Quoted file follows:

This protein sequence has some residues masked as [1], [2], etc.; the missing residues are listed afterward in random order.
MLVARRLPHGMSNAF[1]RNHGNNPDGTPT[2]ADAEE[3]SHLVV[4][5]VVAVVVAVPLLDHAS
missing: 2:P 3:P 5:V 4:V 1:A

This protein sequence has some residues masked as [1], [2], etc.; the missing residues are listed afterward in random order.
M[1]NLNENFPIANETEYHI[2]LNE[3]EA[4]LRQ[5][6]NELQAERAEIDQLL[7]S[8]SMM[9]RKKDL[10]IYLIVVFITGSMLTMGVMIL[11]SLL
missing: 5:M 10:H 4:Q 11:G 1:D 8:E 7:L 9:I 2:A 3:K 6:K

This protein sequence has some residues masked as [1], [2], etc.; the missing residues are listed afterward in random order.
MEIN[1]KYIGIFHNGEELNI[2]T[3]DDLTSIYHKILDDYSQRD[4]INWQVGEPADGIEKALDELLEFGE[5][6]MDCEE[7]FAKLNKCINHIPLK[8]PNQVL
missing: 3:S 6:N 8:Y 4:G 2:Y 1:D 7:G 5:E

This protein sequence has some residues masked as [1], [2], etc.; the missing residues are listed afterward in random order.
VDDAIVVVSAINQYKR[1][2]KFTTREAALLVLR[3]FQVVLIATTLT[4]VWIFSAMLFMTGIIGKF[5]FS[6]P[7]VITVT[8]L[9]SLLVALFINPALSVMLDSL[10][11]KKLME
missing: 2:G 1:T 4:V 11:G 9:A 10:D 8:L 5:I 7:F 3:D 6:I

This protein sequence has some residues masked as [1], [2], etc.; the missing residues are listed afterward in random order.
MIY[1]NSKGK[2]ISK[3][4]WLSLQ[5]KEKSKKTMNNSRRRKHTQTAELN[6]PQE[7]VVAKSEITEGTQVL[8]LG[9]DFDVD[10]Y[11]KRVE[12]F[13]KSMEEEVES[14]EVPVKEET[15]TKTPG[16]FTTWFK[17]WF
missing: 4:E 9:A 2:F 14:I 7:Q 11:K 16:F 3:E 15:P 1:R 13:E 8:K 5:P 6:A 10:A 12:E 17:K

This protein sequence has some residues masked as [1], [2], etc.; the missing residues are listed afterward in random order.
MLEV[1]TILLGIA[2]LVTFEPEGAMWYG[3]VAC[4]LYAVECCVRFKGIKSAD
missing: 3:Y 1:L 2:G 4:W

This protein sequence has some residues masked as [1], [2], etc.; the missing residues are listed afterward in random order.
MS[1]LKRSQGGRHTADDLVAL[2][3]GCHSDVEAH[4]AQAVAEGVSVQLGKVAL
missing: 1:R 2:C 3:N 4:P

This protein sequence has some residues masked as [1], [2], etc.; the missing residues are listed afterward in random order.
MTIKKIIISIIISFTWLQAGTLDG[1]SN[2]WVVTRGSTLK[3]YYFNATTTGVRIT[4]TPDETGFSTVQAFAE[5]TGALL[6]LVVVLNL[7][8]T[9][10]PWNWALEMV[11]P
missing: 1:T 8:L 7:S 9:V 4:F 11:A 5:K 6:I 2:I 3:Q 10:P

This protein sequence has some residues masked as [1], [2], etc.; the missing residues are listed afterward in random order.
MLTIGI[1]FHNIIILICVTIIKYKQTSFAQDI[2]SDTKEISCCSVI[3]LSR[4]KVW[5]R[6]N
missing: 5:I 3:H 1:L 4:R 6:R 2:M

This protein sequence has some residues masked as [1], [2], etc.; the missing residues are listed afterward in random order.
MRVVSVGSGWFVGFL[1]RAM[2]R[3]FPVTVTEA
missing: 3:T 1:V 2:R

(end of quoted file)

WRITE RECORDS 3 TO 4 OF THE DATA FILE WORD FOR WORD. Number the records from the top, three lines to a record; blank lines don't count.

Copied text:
This protein sequence has some residues masked as [1], [2], etc.; the missing residues are listed afterward in random order.
MEIN[1]KYIGIFHNGEELNI[2]T[3]DDLTSIYHKILDDYSQRD[4]INWQVGEPADGIEKALDELLEFGE[5][6]MDCEE[7]FAKLNKCINHIPLK[8]PNQVL
missing: 3:S 6:N 8:Y 4:G 2:Y 1:D 7:G 5:E

This protein sequence has some residues masked as [1], [2], etc.; the missing residues are listed afterward in random order.
VDDAIVVVSAINQYKR[1][2]KFTTREAALLVLR[3]FQVVLIATTLT[4]VWIFSAMLFMTGIIGKF[5]FS[6]P[7]VITVT[8]L[9]SLLVALFINPALSVMLDSL[10][11]KKLME
missing: 2:G 1:T 4:V 11:G 9:A 10:D 8:L 5:I 7:F 3:D 6:I